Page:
Breaks allow breathing room between sessions. Time to digest the previous talk, but again, if we’re trying to maximise conversations, time to discuss what was presented. There are so many other good reasons for taking breaks. A few minutes to catch up on work without worrying about missing anything. Time to review and post to Twitter or write a blog post or just catch up on a few emails.
As a bonus to this, I tend to avoid Q&A. Q&A, in my experience, is interesting for the person asking the question, and for the person answering, while everyone else sits politely. There are notable exceptions to this, but on the whole, the risk of awkwardness at the expense of serendipity usually pushes me toward a no Q&A policy.
4. Use cabaret style seating
This isn’t available to everyone, but wherever I’ve seen this used, it’s been so much better than any other style of seating.
A conference isn’t a show, in the conventional sense. It’s not supposed to be a one-to-many experience, with lots of strangers all sharing an experience of a presentation.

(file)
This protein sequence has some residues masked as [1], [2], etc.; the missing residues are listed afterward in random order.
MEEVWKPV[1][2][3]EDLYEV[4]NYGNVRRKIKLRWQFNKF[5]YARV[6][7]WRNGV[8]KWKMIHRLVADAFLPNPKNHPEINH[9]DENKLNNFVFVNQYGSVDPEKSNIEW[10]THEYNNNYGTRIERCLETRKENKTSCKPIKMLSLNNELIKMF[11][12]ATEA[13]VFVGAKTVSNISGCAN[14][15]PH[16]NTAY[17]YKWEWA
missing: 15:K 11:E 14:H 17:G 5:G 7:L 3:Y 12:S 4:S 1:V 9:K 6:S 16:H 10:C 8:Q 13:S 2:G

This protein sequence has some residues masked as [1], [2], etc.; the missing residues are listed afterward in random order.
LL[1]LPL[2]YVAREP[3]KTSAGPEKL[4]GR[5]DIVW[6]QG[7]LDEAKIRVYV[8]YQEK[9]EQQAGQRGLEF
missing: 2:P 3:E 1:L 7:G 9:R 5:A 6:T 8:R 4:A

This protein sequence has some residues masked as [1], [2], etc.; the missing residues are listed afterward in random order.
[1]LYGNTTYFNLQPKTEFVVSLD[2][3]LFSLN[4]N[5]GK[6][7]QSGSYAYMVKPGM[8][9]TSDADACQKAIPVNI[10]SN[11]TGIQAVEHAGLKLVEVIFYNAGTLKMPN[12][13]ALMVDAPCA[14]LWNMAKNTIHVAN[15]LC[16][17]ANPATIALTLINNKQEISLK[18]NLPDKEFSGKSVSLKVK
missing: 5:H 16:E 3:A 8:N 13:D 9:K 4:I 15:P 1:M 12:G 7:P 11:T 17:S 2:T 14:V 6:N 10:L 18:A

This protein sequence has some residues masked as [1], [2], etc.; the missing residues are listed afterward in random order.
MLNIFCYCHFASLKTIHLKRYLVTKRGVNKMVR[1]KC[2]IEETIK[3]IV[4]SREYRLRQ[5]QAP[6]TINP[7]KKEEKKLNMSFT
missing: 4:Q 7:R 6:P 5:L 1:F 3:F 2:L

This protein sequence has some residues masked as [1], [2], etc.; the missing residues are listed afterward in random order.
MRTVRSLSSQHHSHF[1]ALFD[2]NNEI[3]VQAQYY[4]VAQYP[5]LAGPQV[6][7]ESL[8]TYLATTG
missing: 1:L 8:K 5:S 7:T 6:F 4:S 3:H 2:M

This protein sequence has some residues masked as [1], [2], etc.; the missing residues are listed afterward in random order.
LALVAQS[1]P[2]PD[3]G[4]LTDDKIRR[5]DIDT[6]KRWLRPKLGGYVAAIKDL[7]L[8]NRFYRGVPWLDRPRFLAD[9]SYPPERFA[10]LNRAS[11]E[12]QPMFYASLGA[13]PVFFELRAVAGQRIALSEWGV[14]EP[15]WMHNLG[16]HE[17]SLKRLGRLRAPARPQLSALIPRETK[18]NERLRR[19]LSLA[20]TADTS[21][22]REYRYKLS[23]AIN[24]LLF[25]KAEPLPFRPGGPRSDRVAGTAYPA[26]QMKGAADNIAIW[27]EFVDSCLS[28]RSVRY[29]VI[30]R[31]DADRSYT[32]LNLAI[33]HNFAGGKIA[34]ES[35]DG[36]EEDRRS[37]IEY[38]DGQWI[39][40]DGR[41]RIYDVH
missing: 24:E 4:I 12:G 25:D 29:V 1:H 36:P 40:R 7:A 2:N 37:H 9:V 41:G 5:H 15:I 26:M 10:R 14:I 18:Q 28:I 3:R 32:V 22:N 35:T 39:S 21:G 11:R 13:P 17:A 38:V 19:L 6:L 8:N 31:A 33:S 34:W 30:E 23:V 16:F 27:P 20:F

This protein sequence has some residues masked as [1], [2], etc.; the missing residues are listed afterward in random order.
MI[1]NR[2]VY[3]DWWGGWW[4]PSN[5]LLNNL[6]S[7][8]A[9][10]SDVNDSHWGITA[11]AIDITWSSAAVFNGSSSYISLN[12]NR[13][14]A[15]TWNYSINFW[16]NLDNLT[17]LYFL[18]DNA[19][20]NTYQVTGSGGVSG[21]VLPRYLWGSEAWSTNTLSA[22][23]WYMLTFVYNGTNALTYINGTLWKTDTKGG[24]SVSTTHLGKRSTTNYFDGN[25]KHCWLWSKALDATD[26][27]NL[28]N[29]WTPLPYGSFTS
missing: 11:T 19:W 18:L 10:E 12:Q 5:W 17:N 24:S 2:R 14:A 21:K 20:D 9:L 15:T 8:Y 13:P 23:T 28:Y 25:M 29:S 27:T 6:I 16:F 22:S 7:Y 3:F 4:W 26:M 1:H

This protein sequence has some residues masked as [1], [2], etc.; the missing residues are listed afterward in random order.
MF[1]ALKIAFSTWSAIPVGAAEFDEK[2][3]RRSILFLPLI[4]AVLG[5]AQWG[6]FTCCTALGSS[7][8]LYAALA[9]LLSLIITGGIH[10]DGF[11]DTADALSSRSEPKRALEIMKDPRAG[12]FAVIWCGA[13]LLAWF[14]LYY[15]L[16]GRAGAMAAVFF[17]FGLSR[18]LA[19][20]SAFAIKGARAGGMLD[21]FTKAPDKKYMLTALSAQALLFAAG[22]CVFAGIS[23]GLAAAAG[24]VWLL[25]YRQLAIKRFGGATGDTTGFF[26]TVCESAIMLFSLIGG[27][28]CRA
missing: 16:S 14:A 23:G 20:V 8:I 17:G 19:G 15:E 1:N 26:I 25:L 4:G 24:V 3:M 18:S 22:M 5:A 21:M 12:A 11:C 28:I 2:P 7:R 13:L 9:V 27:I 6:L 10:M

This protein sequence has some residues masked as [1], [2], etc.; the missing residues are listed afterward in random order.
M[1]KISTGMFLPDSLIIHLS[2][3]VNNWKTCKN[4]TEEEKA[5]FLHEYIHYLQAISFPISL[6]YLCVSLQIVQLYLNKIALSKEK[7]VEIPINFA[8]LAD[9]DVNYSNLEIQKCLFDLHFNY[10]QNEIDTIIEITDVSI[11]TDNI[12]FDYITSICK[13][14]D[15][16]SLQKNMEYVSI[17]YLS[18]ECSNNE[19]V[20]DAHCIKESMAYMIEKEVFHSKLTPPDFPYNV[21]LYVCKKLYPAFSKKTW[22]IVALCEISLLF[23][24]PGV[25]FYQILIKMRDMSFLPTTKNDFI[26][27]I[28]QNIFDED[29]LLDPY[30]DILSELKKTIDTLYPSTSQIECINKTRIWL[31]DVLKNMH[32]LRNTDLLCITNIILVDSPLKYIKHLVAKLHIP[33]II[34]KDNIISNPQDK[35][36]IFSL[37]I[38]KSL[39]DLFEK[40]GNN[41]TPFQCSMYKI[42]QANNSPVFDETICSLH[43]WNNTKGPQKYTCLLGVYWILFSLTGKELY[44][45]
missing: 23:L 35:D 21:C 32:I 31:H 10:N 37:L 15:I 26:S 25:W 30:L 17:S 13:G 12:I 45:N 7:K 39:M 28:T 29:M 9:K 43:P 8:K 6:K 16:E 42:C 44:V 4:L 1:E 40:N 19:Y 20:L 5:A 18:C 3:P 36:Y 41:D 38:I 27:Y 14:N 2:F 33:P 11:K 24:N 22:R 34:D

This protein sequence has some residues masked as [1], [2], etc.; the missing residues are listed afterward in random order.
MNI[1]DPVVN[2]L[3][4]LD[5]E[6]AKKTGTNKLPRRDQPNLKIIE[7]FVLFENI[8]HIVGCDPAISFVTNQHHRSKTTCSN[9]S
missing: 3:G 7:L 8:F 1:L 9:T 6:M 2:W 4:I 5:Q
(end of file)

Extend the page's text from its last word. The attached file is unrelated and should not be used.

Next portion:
There are a number of seating arrangements available when you’re decking out a meeting space: Theatre Style, Classroom Style and Cabaret Style (and, indeed Free Style, although you’ll have to request that specially!). Theatre Style squishes the most people in, and you see it every time you go to a movie theatre or indeed, to the theatre. Classroom style gives everyone a little desk to write things on, but it’s still rows of individual seats.
Then there’s cabaret style. Also known as “half-banquet” or “half-rounds” cabaret style uses round tables, where everyone sits at the table, but there are only chairs around half of the table, so everyone faces mostly front. I first came across this setup at JSConf EU in 2009, which was directly inspired by Chris Williams’s use at JSConf the same year. I’ve seen it used effectively a number of times since.